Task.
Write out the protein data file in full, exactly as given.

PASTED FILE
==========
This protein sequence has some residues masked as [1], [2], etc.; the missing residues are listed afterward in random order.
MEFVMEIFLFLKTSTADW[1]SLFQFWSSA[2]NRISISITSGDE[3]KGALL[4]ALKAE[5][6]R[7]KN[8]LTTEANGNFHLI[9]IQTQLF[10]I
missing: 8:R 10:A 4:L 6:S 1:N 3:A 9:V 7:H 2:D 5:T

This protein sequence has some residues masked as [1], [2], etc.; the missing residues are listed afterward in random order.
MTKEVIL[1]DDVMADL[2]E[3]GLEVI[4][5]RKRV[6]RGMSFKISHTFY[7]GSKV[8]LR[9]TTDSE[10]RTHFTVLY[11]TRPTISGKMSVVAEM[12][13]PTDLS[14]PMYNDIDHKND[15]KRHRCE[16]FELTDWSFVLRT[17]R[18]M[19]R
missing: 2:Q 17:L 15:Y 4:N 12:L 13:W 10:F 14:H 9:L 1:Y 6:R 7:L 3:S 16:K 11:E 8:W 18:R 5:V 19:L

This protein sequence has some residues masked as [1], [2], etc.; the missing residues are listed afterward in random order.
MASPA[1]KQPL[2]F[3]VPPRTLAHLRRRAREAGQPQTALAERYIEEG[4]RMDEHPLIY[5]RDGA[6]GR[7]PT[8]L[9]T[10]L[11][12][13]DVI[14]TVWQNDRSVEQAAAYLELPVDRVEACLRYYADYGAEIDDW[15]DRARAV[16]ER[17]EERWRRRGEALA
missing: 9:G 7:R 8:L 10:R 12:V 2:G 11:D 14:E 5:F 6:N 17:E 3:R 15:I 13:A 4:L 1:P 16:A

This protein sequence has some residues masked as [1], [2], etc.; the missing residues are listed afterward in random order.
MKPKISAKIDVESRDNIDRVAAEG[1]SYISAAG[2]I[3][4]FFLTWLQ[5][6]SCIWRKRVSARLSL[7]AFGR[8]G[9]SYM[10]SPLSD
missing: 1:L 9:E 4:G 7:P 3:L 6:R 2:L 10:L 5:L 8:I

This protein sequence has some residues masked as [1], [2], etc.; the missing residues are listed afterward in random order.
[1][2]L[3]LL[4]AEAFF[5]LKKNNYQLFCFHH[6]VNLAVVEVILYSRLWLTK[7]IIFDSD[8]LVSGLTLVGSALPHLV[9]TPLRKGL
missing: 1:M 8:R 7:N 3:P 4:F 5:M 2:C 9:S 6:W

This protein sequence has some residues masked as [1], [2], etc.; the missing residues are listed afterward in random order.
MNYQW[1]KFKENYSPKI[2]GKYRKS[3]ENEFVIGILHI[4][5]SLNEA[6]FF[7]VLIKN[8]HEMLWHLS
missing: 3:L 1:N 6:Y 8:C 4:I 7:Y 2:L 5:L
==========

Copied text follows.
This protein sequence has some residues masked as [1], [2], etc.; the missing residues are listed afterward in random order.
MEFVMEIFLFLKTSTADW[1]SLFQFWSSA[2]NRISISITSGDE[3]KGALL[4]ALKAE[5][6]R[7]KN[8]LTTEANGNFHLI[9]IQTQLF[10]I
missing: 8:R 10:A 4:L 6:S 1:N 3:A 9:V 7:H 2:D 5:T

This protein sequence has some residues masked as [1], [2], etc.; the missing residues are listed afterward in random order.
MTKEVIL[1]DDVMADL[2]E[3]GLEVI[4][5]RKRV[6]RGMSFKISHTFY[7]GSKV[8]LR[9]TTDSE[10]RTHFTVLY[11]TRPTISGKMSVVAEM[12][13]PTDLS[14]PMYNDIDHKND[15]KRHRCE[16]FELTDWSFVLRT[17]R[18]M[19]R
missing: 2:Q 17:L 15:Y 4:N 12:L 13:W 10:F 14:H 9:L 1:Y 6:R 7:L 3:S 16:K 11:E 8:W 18:R 5:V 19:L

This protein sequence has some residues masked as [1], [2], etc.; the missing residues are listed afterward in random order.
MASPA[1]KQPL[2]F[3]VPPRTLAHLRRRAREAGQPQTALAERYIEEG[4]RMDEHPLIY[5]RDGA[6]GR[7]PT[8]L[9]T[10]L[11][12][13]DVI[14]TVWQNDRSVEQAAAYLELPVDRVEACLRYYADYGAEIDDW[15]DRARAV[16]ER[17]EERWRRRGEALA
missing: 9:G 7:R 8:L 10:R 12:V 2:G 11:D 14:E 5:F 6:N 17:E 3:R 15:I 13:A 4:L 1:P 16:A

This protein sequence has some residues masked as [1], [2], etc.; the missing residues are listed afterward in random order.
MKPKISAKIDVESRDNIDRVAAEG[1]SYISAAG[2]I[3][4]FFLTWLQ[5][6]SCIWRKRVSARLSL[7]AFGR[8]G[9]SYM[10]SPLSD
missing: 1:L 9:E 4:G 7:P 3:L 6:R 2:L 10:L 5:L 8:I

This protein sequence has some residues masked as [1], [2], etc.; the missing residues are listed afterward in random order.
[1][2]L[3]LL[4]AEAFF[5]LKKNNYQLFCFHH[6]VNLAVVEVILYSRLWLTK[7]IIFDSD[8]LVSGLTLVGSALPHLV[9]TPLRKGL
missing: 1:M 8:R 7:N 3:P 4:F 5:M 2:C 9:S 6:W

This protein sequence has some residues masked as [1], [2], etc.; the missing residues are listed afterward in random order.
MNYQW[1]KFKENYSPKI[2]GKYRKS[3]ENEFVIGILHI[4][5]SLNEA[6]FF[7]VLIKN[8]HEMLWHLS
missing: 3:L 1:N 6:Y 8:C 4:I 7:Y 2:L 5:L